CTE programs allow students to gain hands-on experience
RAPID CITY, S.D. (KEVN) - As South Dakota experiences a skilled labor shortage, career and technical education (CTE) programs can fill the gap in some of the state’s key industries, including natural resources.
Students at Rapid City’s Central High School are getting hands-on experience in managing an ecosystem by building terrariums in the school’s Natural Resource Lab.
The terrariums help students learn about ecology, ecosystems, and ecosystem succession. Students monitor soil moisture and temperature, and maintain the health of plants and animals within the terrariums.
“Instead of just studying that, they’re in charge of their own ecosystems. This allows them to learn through experience, through what actually happens in managing an ecosystem. Ultimately, the goal of this class is to help students identify if they want to go into a natural resources career where they would be managing organisms, plants, and ecosystems. So, this gives them a chance to try that on a very small scale,” said Lisa Steinken, the agricultural education teacher at Central High School.
It’s the hands-on experience students look for under CTE programs.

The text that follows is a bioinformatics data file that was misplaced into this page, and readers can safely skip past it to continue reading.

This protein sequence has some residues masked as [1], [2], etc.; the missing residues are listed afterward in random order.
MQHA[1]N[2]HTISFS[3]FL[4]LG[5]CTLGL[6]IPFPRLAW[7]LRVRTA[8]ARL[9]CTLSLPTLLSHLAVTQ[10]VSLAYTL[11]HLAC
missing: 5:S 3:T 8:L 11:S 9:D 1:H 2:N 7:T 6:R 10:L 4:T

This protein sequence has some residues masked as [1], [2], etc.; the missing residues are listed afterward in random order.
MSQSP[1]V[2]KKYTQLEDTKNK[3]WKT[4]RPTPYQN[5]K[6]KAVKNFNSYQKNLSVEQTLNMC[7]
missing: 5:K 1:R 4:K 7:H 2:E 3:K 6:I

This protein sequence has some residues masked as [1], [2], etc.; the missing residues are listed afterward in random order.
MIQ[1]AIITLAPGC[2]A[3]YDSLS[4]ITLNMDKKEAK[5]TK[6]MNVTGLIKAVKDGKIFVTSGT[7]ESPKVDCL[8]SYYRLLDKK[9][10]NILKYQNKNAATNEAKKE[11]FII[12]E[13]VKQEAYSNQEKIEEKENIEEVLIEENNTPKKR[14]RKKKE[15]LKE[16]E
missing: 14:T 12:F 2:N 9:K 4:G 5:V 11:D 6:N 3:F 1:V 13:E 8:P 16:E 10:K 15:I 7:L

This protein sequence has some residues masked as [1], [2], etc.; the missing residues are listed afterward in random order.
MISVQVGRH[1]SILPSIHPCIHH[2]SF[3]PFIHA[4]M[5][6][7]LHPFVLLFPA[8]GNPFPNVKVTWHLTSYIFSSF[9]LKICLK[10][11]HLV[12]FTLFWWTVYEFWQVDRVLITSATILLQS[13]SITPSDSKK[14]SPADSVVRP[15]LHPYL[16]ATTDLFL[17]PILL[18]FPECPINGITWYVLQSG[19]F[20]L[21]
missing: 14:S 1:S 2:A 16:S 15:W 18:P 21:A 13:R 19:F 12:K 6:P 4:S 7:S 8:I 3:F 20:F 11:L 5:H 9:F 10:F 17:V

Senior Juremiah Murphy, who has taken the Natural Resources Lab for the past three years, says the projects he completes help him in ways he never imagined.
“I want to be a marine biologist. It’s always been what I wanted to do since I was a little kid. I’ve always wanted to work with animals, and I actually got accepted to the University of Maine because of projects I’ve done in this class. And this has helped me learn different aspects of the job that I’ll need if I ever want to become a field biologist,” added Murphy.
Rapid City area schools offer career and technical education programs in a variety of subjects including construction, health services, and computer science.
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